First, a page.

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Perspective: 5 Friends Share Insights on Success

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What you should and shouldn’t sacrifice to reach your goals.

From Joe Calloway:

joe-calloway-bookI found this definition of sacrifice: “to give up something for something else considered more important.” I’m going with that.

If you’ve set the right goal, you should sacrifice pretty much anything and everything for it, because if it’s your goal – then you’ve decided it’s most important.

If, for example, making money truly is your goal, and it’s more important to you than, for example, family or relationships, then take every job, never be home, and when you are at home stay in your office and do stuff that will make money for you.

If, however, you’ve set having a happy, fulfilled, loving family as your goal, then do whatever it takes to make that happen, including making enough money to provide what your family needs.

Sorry, but you can’t have it all. You can, however, have what’s most important to you. That’s just a matter of making the right sacrifices. For me, what’s most important is family, friends, and relationships. I’ll sacrifice some money for that.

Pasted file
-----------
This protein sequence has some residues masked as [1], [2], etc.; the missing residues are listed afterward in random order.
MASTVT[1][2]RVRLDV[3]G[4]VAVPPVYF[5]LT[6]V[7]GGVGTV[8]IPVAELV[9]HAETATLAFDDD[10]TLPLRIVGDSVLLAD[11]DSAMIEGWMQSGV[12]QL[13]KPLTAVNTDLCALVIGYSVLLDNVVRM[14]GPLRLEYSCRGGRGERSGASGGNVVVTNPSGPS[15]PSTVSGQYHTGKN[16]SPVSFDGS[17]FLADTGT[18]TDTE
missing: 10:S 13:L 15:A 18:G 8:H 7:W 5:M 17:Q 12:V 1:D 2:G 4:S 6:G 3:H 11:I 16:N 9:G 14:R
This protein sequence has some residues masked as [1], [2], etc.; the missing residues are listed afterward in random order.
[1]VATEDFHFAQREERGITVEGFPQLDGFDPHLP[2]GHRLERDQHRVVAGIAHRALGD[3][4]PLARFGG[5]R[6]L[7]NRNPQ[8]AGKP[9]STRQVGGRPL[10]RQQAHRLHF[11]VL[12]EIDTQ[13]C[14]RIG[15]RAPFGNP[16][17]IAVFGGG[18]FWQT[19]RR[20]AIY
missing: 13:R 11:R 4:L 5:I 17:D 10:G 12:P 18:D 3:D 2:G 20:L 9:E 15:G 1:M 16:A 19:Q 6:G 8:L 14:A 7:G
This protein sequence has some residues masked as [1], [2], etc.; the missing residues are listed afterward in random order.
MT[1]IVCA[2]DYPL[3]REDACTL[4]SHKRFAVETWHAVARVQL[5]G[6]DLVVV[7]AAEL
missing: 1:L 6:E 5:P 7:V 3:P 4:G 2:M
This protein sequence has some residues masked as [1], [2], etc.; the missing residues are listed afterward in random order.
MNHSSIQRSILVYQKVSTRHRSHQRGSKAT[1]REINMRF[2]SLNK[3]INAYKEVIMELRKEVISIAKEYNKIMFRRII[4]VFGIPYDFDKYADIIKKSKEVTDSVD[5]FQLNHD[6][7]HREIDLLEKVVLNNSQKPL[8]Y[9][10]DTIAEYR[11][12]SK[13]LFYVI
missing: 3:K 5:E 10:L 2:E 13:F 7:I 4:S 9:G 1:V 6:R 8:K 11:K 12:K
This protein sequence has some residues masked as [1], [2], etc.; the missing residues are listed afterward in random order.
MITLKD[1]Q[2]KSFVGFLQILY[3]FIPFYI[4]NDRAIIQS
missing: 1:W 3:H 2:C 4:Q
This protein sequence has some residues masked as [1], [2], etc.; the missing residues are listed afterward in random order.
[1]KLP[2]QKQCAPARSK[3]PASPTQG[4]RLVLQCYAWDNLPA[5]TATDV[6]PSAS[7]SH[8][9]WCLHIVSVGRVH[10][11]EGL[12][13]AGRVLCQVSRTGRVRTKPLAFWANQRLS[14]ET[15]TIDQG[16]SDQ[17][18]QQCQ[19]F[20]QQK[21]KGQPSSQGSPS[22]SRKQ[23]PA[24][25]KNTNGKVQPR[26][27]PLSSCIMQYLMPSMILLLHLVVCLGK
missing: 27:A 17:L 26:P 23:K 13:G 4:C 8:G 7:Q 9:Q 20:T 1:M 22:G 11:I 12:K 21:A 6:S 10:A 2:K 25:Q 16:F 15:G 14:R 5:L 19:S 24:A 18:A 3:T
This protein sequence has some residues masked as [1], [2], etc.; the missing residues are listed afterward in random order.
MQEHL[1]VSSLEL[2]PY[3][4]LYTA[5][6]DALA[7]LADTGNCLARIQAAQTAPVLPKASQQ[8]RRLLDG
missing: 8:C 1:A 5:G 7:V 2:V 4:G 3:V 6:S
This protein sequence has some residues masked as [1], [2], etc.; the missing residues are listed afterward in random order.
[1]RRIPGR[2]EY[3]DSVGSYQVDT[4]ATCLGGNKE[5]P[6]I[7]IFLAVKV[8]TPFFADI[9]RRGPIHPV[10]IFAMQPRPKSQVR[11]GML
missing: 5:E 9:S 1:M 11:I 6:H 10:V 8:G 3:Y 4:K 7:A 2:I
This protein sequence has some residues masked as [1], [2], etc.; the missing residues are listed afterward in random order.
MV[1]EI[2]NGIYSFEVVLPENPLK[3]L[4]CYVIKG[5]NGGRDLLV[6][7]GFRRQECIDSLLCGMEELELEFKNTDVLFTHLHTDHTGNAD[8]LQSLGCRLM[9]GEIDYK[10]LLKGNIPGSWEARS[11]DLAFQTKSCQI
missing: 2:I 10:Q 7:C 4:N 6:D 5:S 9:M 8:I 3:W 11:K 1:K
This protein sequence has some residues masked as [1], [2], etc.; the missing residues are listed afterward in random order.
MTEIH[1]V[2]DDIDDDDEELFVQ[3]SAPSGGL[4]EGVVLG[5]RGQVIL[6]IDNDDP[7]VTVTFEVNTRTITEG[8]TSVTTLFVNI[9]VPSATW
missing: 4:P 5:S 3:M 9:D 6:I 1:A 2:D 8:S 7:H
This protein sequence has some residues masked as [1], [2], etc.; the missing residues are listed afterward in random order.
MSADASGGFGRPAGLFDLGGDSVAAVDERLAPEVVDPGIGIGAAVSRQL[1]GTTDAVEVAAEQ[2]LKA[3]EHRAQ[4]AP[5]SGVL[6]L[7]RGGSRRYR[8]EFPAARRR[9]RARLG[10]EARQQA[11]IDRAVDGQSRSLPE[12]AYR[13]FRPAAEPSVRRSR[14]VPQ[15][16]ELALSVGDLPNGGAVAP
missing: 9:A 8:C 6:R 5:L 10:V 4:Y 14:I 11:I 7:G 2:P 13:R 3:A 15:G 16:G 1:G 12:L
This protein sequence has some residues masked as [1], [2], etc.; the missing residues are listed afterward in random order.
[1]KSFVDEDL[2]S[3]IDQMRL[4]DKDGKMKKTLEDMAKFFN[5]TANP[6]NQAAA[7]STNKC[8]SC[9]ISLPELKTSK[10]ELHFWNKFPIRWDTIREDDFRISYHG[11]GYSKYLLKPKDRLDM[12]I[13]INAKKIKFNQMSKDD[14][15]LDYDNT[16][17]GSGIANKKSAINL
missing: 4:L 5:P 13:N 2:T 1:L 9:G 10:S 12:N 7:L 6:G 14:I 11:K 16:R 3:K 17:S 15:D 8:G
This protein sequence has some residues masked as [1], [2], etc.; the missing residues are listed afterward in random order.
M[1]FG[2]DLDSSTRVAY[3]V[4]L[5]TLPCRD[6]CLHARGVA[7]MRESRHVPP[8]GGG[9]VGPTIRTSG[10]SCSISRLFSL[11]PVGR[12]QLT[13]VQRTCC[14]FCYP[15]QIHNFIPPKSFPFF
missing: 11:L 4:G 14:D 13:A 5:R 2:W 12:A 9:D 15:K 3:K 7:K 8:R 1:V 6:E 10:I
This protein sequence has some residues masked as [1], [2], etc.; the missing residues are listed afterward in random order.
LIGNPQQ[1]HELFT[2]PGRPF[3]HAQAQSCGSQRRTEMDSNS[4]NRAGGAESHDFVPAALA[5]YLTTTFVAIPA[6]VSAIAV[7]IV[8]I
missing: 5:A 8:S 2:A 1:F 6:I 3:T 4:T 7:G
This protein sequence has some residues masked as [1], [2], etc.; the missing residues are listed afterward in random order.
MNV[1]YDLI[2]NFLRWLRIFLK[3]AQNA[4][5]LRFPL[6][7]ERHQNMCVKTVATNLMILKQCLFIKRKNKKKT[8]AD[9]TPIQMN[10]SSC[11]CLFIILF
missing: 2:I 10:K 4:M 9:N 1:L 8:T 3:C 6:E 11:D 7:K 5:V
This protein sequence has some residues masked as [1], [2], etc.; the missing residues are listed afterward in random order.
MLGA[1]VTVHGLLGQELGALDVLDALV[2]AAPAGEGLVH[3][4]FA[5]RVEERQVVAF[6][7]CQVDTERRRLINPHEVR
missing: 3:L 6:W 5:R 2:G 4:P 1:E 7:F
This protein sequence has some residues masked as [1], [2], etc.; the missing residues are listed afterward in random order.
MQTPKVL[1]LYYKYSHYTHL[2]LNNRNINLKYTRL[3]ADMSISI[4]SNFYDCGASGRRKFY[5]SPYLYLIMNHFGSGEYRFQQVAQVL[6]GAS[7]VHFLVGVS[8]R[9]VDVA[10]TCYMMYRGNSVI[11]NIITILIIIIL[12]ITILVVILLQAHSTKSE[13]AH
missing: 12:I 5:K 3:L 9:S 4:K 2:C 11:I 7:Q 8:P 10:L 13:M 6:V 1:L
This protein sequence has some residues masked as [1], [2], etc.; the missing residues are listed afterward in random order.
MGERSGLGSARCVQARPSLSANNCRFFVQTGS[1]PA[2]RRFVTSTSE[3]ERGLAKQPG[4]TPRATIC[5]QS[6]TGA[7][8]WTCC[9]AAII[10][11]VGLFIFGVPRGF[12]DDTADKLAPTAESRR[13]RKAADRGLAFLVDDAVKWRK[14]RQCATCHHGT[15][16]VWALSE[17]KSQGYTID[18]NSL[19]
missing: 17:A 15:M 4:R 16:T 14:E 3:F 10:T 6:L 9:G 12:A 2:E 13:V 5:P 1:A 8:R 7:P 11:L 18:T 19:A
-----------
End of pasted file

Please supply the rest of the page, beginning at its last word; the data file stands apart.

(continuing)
Joe Calloway helps great companies get even better. www.JoeCalloway.com

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From Mark Sanborn:

mark-sanborn-bookI agree with Joe: you can’t have it all.

But I learned something important from a pastor friend who added, “….but when you know what is really important, you don’t want it all anyway.”

The unhappiest people I know are the people trying to “have it all:” the perfect home, manicured lawn, most influential social circles, the highest status car, meaningful relationships and lots of free time. They are unhappy because they don’t understand the concept of sacrifice.

When you sacrifice nothing, you get nothing. An unwillingness to sacrifice ultimately means that you don’t know or aren’t sure what is truly important.

He or she is no fool who gives up something of lesser value for greater value, and that is the essence of sacrifice. Perhaps as hard as making a sacrifice is the hard work of drilling down to what really matters to you.

Mark Sanborn is president of Sanborn & Associates, Inc., an idea studio for leadership development. He is an award-winning speaker bestselling author of books including, The Fred Factor. For more information and free resources, visit www.marksanborn.com.

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From Larry Winget: